We, Women are Water 2020: Network of Community Environmentalists in El Salvador
Environmentalists in El Salvador (RACDES) fight for water across the entire country. The problem of access to drinking water previously affected mainly rural areas. However, when the new government came to power last year they sacked the technicians and engineers in charge of water purification in the Las Pavas Plant, which supplies 40 percent of the drinking water to the population of San Salvador.
These decisions affected the city’s water quality. In January the water supplied to residents of San Salvador was poor quality (with a foul color, smell and taste), which triggered an urban people’s uprising with citizens organizing protests and filing public complaints. In one week they closed off four streets in protest in neighborhoods across the city including Apopa, Ilopango and La Libertad.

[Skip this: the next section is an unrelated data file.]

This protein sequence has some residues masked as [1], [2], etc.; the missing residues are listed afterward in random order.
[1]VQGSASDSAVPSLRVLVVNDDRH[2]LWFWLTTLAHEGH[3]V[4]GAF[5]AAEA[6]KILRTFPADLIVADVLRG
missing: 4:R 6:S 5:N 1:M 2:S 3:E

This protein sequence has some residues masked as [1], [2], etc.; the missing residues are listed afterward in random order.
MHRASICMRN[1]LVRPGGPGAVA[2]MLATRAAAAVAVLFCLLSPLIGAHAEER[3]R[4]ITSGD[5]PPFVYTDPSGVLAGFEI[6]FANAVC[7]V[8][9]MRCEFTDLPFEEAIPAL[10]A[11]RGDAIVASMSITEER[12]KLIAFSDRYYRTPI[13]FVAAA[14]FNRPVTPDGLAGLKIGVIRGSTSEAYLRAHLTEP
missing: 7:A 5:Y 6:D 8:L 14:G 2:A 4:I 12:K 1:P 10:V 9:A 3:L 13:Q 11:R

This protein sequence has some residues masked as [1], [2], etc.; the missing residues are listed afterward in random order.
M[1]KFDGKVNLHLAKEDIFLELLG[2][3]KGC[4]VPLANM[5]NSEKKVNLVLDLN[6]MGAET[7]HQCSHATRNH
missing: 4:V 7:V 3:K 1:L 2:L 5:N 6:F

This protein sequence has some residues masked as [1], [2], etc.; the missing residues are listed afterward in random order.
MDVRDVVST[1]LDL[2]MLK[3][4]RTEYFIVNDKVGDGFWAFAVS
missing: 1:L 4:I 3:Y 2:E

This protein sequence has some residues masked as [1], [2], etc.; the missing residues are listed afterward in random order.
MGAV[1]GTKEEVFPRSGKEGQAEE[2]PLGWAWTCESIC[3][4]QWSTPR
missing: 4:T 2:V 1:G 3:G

The population and civil society are not only worried by the lack of management capacity of the new officials in charge, but also by the 8 percent cut to the budget for operations issued by the governmental body overseeing water management. The fear is that these measures are heading towards privatizing the drinking water service.
To put this into a larger context, Salvadorans have spent over a decade fighting to get the Legislative Assembly to pass a General Water Law. The women who are members of the Network of Community Environmentalists in El Salvador and organizations that defend water are pushing for this legislation in order to guarantee the human right to water and democratic public water management in a country that is facing a grave water crisis, which is becoming more serious each day due to climate change.
Some key elements that this law should contain are:
- Recognition of the human right to water
- Sustainable management of river basins
- Prioritization of water use for human survival above other secondary uses
- Effective participation of Salvadoran civil society in public water management
- Fair and just economic and financial regulations
So far, the advocacy work of the National Alliance against the Privatization of Water (of which the Network of Community Environmentalists is a part) has paid off in stopping the process towards privatization of this common good in El Salvador.
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